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Assessing the value of education

Every year as the summer turns its focus toward the coming of autumn, back-to-school stories tend to proliferate in national and local media. One recurring theme seems to be the rising cost of college tuition and questions about its value and payback.

To be sure, college costs have risen, and they continue to rise. The Center on Budget and Policy Priorities, a nonpartisan research and policy institute, released a report last year that documented the ways in which recession-related budgetary concerns led to cuts in the support of higher education.

In 46 states, including Virginia, government spending per student continues to remain less than what it was prior to the beginning of the recession in 2008. In fact, based on inflation-adjusted dollars, funding for higher education in Virginia is now 22.5 percent less per student.

Such reductions in support are one of the factors that contribute to rising tuition. In this fiscal climate, evaluating the return on investments in higher education seems fitting.

Some benefits fall outside the realm of dollars. College graduates tend to be healthier, more engaged in their communities and better able to understand diverse points of view. In most assessments, however, the question of value revolves around expenditures and paybacks.

In Virginia, community colleges offer a lower-cost, value-based choice. According to information from the State Council of Higher Education for Virginia (SCHEV), tuition and mandatory fees for full-time, in-state undergraduates in the commonwealth’s four-year colleges averages $12,137. With fees of $9,989 for room and board, that yields a grand total of $22,126 per academic year.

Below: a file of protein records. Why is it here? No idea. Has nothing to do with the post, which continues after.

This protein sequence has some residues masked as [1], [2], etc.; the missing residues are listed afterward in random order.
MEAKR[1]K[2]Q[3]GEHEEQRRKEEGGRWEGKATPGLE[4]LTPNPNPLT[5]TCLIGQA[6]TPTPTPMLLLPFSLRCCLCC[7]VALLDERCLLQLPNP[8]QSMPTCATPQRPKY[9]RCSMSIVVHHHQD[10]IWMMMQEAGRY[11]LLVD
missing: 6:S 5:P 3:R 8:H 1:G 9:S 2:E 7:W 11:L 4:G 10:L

By comparison, here at Southside Virginia Community College, in-state tuition and fees add up to $4,582.50 for 15 credit hours per semester for the entire 2017-18 academic year.

Furthermore, 94 percent of beginning undergraduate students receive significant financial aid packages.

But what’s the payback?

College Measures, an initiative of the American Institutes for Research, studied that question. They found that students who graduate from a community college with an associate’s degree in an occupational or technical field earn an average of $35,718 in the first year after graduation and $41,879 eight years after graduation.

At VA.EdPays.org you can download the entire report or interactively explore the data to learn more details about wage variations by field of study and region. 

Additionally, students who earn an associate’s degree in a transfer program can save approximately $35,000 on the cost of obtaining a bachelor’s degree. They also have an opportunity to establish their academic competitiveness and get a clearer picture of their overall career goals.

Dr. Al Roberts is president of Southside Virginia Community College. His email address is al.roberts@southside.edu.